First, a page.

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The Makings of an "Angry Black Woman"

Updated on June 17, 2011

Before I begin let me just beg your pardon for the term “angry black woman”. I am aware that the sound of it can be jolting to some. For some of my white sisters it might feel a bit intimidating. For some of my sisters of color this term may be offensive. The perpetuation of a racist slur.

However, I use the term intentionally for particular reasons that might become clearer later and will help you understand why I chose such a title for this blog.

I would like to speak on my personal experience with this idea and term “Angry Black woman”.

I grew up in the South Bronx of New York. My reality was much like what is depicted in some old-school movies (and perhaps today) in reference to Harlem, Spanish Harlem and ‘da Bronx.

There were very few white people in my world (with the exceptions of the teachers and doctors. They were white).

I never gave oppression and racism much thought on a personal level. People of color were all around me and none where on TV. I never thought much of that either. It was just my reality.

Even when I witnessed the raucous around Martin Luther King’s assassination and the Black Panthers on rooftops with guns did I give it all much thought. I suppose I was too young to feel the impact or understand the severity of those events.

I remember one particular incident that will demonstrate my feelings about the racial divide and will explain again the point of this blog.

When I was in high school, I remember seeing a black guy standing in the corner of our school smoking a cigarette. I asked him why he never went to classes and; didn’t he want to graduate and go to college? I remember his words to this very day. He said, “The white man will NEVER let me get anywhere, so why even try.”

My response was, “Well, I’m gonna go to college and prove that I can be SOMEBODY.”

I never understood why “they” were so angry. I remember considering that perhaps Latinos' experiences were not the same as blacks and that they had more of a reason to be angry.

In any case, I was determined and convinced that the trick to being respected by “the white man” was to get an education and become a productive member of society. That sentiment was what launched my plunge into the “white world”.

I was fortunate that in those days, there was plenty of financial aid for those that were poor and I was able to received financial aid to get into a small private college in Allentown, Pa.

My experience in that small private, predominantly white women’s college was surreal. Out of about 800 students in the school, there were only eight women of color in my class. It was an excellent school known for its century old traditions. I remember thinking early on that living on campus was “just like being on TV”. My high school best friend and I enrolled together but she only stayed a semester as the surroundings and traditions were too different (and “not home”). I relished all the events and activities. I welcomed learning all about a culture that was never exposed to me.

My first year there I noted that all the black and Latino women would sit together in the cafeteria and I was the only one amongst all the white students. I remember being invited to join the “African American Society” and declining because I had no interest in separating my self from the rest of the school. I had noted that this group would hold their separate functions. That is, they held their own Dad and daughter dinner, etc. I, on the other hand, wanted to experience the traditional events along with the entire school.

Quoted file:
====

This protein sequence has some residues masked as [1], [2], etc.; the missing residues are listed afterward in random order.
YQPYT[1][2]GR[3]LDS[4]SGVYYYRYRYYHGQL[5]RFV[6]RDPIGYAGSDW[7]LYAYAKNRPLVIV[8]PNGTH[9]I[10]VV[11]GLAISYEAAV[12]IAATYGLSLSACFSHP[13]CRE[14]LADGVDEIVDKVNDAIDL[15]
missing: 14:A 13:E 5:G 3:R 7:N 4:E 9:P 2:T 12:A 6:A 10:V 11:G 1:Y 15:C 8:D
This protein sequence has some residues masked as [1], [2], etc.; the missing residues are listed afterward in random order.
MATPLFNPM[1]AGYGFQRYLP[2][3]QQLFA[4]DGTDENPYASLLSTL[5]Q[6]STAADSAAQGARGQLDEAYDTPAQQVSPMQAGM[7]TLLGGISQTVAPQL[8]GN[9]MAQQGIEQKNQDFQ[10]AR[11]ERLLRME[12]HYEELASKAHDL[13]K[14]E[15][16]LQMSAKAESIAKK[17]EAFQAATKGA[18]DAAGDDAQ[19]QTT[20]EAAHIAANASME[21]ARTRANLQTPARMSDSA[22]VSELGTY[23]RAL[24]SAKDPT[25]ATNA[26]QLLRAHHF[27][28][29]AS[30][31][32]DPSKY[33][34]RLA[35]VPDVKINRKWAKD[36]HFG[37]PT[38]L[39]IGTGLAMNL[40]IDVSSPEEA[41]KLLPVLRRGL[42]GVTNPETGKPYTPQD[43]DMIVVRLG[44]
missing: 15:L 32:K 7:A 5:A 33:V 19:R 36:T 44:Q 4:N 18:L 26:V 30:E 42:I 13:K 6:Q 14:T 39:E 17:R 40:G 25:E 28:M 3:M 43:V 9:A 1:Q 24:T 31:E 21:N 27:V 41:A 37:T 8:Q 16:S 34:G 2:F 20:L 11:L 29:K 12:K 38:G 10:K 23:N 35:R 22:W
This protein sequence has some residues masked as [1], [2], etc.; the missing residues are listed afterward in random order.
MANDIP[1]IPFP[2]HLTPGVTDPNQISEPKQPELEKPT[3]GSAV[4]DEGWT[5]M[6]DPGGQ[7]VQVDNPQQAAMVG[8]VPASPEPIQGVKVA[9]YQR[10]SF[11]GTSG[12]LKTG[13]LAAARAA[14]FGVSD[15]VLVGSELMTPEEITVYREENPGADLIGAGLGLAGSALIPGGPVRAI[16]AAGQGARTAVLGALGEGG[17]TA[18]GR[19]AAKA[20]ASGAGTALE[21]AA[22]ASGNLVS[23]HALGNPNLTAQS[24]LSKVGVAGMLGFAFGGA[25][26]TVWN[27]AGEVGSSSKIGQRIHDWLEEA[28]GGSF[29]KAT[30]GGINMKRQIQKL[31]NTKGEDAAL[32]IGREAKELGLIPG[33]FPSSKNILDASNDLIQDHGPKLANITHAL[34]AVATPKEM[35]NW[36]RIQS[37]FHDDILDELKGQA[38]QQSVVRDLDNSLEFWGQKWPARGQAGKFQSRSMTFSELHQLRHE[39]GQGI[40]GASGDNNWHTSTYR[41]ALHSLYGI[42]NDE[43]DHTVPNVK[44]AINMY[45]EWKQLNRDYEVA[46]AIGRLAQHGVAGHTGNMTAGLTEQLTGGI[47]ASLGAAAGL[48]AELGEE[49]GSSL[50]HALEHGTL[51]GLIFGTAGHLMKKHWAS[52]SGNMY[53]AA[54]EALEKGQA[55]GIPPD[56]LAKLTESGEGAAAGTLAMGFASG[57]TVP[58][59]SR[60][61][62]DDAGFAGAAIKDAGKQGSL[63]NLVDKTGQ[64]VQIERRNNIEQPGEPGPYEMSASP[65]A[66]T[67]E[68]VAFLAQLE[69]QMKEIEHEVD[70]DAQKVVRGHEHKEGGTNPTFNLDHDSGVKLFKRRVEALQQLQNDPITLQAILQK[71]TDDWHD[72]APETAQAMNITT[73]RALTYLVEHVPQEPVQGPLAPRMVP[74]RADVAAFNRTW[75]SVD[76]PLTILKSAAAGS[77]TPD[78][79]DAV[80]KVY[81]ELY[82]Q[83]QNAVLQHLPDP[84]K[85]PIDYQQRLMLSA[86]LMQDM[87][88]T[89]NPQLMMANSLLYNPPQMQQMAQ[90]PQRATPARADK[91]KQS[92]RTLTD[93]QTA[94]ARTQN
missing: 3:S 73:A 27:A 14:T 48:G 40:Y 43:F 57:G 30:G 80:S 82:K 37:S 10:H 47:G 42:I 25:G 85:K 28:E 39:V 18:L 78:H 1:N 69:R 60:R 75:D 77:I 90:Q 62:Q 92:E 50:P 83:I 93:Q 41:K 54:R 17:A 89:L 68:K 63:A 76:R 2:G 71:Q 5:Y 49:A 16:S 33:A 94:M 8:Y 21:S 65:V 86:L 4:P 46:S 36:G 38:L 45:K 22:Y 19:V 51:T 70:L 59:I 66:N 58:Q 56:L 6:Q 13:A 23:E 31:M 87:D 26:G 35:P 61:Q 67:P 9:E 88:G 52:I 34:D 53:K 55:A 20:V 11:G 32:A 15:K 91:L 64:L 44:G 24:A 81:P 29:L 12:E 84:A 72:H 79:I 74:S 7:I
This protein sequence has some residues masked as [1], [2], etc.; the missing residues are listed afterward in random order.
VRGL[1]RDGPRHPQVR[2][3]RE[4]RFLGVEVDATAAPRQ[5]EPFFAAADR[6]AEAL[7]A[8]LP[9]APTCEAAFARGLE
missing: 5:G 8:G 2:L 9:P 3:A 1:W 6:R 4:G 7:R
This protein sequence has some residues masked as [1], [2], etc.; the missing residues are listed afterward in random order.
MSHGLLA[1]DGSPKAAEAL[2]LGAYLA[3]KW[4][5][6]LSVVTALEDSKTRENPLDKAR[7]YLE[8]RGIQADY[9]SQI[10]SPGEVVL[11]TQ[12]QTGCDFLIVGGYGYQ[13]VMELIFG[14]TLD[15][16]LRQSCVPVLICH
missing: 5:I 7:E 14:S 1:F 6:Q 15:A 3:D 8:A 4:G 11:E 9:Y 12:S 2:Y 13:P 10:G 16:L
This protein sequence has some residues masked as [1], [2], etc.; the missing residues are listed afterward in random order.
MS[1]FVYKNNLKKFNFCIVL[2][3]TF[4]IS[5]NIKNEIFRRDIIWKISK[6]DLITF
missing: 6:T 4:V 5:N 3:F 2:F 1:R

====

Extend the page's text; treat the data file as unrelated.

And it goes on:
Right after I declined, I remember that the group changed their name to the “Minority Society” assuming that because I was Latino it was the reason I declined. After the name change, I did go to a meeting and brought with me a white lesbian friend and an ally who also felt she was a minority. The club was not too happy but tolerated it and the following year they changed their name back. That experience is marked by my college yearbooks. Out of four, only my sophomore yearbook had a “Minority Society”. I point this out because again this reflects what my sentiments were about race relations. I had no desire to separate myself and truly believed that being so divisive was part of the problem. I embraced all races and cultures and trusted that in turn others would receive me in kind.

Throughout my young career I remained in the suburbs and as circumstances would have it spent most of my time (if not all) socializing with white people. I worked with, socialized and dated mostly Caucasian. Noting that I was always the ONLY person of color in the office, room, club, etc.

Still I was not bothered by this although well aware that others might be. I realized that most of my co-workers considered me a “friend” although they would probably not invite me to a barbeque at their home. I was convinced that eventually they would see that I was just like them and their view about people of color would change.

Professionally I was determined to work hard, continue to pursue further education and be respected for my intellect and dedication to the work I chose for my career.

After some years in the field, I did notice a pattern. Employers were always praising my work. Affirming that I was well spoken, wrote well, had a calming affect in times of crisis and developed a great rapport with my clients. Moreover, I was often placed in a position of leadership in the absence of my superiors. When my Director or supervisor was out, I was placed in charge. When there was a vacant position, I was often “acting” supervisor. However, when the positions were finally filled, a white woman from outside the agency filled them. Hmmmm. This began to be a little frustrating to me but I persevered. After all, with so many putting in a good word for me, I could not be passed over forever. Right?

This went on for 10 years (two different agencies) and I felt I needed to move on and find a position in which I would be valued for my education and years of experience. Lo and behold, I finally landed in a position that allowed me to move up to leadership and eventually as a Co-Executive Director of a wonderful agency. After 30 years of work in this field, I thought this a well-deserved appointment and was excited to be in the position to affect positive changes within the agency that works for an underprivileged community the likes of which I had dedicated the last 3 decades to.